Most of us are already familiar with Scope 1&2 emissions. But what's happening with Scope 3 emissions? With the new legislation, there is a big fuss about Scope 3 emissions, and most of us are unfamiliar with it and have questions about it. So let us explain and clarify the most fundamental issues about scope 3 emissions that everybody must know! (Especially if you are working in a company that must report them! Remember, you are part of the problem and the solution).
Let us start with the basic one! What are Scope 3 emissions? Scope 3 emissions are those produced outside an organization's direct control but still contribute to its overall greenhouse gas (GHG) emissions. These emissions occur in the value chain or the entire system of activities that contribute to producing and delivering a product or service. Scope 3 emissions include those from activities such as the use of purchased goods and services, transportation of goods and services, waste generated from the use of these goods and services, and the upstream and downstream emissions from a company's suppliers and customers. We must remember two critical factors: Scope 3 emissions account for 75% of companies' greenhouse gas emissions on average and are the most difficult to measure accurately.
What is the difference between Scope 1, 2, and 3 emissions?
Scope 1 emissions come from activities directly owned or controlled by a company. Examples include running machinery to produce goods, operating vehicles, and providing heat or electricity for buildings and computers.
Scope 2 emissions refer to emissions created due to the energy an organization purchases that the organization itself does not directly generate. Reducing these emissions can be achieved by utilizing solar panels and renewable energy sources instead of electricity generated using fossil fuels.
Thus, Scope 3 emissions are indirect, meaning those not directly caused by the company, distinct from Scope 2 emissions. These emissions include those created by customers using the company's products, as well as those from suppliers making products that the company uses.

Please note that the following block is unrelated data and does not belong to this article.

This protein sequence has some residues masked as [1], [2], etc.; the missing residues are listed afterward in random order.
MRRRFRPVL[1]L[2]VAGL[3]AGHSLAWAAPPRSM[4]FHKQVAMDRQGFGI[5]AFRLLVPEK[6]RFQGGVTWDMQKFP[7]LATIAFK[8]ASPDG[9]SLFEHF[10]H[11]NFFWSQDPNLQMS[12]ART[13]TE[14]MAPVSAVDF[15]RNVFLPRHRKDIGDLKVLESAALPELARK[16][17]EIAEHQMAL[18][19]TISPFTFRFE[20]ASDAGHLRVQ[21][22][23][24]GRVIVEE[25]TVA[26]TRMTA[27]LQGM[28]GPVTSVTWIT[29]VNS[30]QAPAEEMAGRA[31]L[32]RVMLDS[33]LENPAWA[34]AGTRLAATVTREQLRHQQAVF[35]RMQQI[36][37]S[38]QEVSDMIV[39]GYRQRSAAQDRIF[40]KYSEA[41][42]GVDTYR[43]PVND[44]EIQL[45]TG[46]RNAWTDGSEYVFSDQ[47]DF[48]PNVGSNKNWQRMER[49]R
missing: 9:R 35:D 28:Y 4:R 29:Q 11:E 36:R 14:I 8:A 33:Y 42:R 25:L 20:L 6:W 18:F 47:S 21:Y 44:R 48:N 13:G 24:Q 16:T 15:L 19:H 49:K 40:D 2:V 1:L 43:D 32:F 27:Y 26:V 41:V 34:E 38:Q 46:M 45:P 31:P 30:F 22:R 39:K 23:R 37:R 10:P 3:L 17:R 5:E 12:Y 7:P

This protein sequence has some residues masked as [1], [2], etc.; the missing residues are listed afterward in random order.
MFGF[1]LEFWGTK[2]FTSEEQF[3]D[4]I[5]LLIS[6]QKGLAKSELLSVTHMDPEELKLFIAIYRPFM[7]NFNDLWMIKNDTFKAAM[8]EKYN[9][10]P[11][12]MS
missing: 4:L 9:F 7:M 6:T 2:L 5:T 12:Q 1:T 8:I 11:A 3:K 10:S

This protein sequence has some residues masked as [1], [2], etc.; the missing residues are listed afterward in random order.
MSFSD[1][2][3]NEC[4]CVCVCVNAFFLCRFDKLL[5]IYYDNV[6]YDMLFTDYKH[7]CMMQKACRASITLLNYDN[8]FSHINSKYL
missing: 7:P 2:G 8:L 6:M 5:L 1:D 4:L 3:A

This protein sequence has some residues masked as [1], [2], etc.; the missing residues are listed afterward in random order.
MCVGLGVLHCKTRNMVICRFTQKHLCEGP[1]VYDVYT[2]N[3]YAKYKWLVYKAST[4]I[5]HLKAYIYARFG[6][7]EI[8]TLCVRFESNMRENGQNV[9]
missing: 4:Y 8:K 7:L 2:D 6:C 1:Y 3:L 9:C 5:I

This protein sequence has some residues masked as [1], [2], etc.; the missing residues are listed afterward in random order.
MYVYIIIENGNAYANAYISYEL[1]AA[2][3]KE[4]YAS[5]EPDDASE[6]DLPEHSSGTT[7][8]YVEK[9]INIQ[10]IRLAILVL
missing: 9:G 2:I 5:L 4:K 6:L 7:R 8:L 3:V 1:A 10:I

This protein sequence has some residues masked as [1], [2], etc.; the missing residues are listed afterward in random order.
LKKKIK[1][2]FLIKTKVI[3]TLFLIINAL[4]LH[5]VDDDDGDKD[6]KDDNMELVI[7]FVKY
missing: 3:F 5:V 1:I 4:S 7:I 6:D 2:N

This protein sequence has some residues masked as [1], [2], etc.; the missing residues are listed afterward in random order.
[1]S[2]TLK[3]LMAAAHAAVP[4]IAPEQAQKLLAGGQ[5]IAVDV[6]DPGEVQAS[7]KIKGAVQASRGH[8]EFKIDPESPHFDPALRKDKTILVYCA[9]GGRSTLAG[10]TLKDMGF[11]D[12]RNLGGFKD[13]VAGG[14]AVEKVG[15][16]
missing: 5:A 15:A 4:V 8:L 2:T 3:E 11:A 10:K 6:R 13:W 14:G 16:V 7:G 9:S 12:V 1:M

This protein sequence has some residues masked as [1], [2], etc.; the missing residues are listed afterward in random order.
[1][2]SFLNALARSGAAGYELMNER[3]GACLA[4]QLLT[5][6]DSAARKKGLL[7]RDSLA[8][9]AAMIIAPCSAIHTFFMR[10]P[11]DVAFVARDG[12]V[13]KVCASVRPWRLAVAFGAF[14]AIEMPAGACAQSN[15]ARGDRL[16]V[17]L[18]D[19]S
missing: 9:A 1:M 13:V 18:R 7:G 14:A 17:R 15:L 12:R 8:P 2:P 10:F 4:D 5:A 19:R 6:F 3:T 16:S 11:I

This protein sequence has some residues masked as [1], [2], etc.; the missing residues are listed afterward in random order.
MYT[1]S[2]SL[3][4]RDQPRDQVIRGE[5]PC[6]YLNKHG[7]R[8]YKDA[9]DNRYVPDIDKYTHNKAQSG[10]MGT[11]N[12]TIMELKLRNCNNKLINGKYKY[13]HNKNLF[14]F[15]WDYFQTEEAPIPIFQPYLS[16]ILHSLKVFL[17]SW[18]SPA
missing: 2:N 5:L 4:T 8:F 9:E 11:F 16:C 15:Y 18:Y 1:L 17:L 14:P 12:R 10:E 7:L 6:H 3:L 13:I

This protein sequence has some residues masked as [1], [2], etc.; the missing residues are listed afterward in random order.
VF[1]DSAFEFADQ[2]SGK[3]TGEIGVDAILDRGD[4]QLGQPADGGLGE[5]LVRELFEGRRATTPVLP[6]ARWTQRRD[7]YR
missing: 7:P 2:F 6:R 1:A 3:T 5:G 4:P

In how many categories Scope 3 emissions are divided?
GHG Protocol has identified 15 categories of scope 3 emissions, though not all of these categories will be relevant to every organization. These emissions often account for the majority of an organization's total GHG emissions.
1 purchased goods and services
2 capital goods
3 fuel- and energy-related activities
4 upstream transportation and distribution
5 waste generated in operations
6 business travel
7 employee commuting
8 upstream leased assets
9 downstream transportation and distribution
10 processing of sold products
11 use of sold products
12 end-of-life treatments of sold products
13 downstream leased assets
Why do Scope 3 emissions matter to businesses?
Scope 3, as we said before, represents the most significant proportion of emissions. Across the private and public sectors, these emissions are typically responsible for 70-90% of an organization's carbon footprint. It makes accelerating action on reducing Scope 3 emissions all the more critical if we want to keep 1.5C alive. If businesses want to reach their climate goals, they must consider the emissions from their entire value chain, not just their own operations. This is because Scope 3 emissions can account for the majority of an organization's carbon footprint. As such, the Science Based Targets initiative SBTi (3) has made it a requirement for businesses to quantify and set Scope 3 targets in order to be validated. Any company whose Scope 3 emissions are more than 40% of their total emissions must now disclose their plans to reduce them. Businesses have also discovered that constructing corporate value chains (Scope 3) and product greenhouse gas (GHG) inventories will create a beneficial return on investment! By thoroughly implementing Scope 3 reporting, a company can acquire helpful insights into the risks and performance of its supply chain. It will allow them to take proactive steps to secure the future of the business, build trust in decisions, and evaluate where emissions are generated in their value chain. They can also assess the sustainability performance of their suppliers, use the data to inform purchasing, product design, and logistics decisions, and help the suppliers carry out sustainability initiatives. Scope 3 reporting can also be used to reduce emissions from employee commuting and business travel, create more sustainable products, and demonstrate the brand's commitment to climate action to investors, customers, and other stakeholders.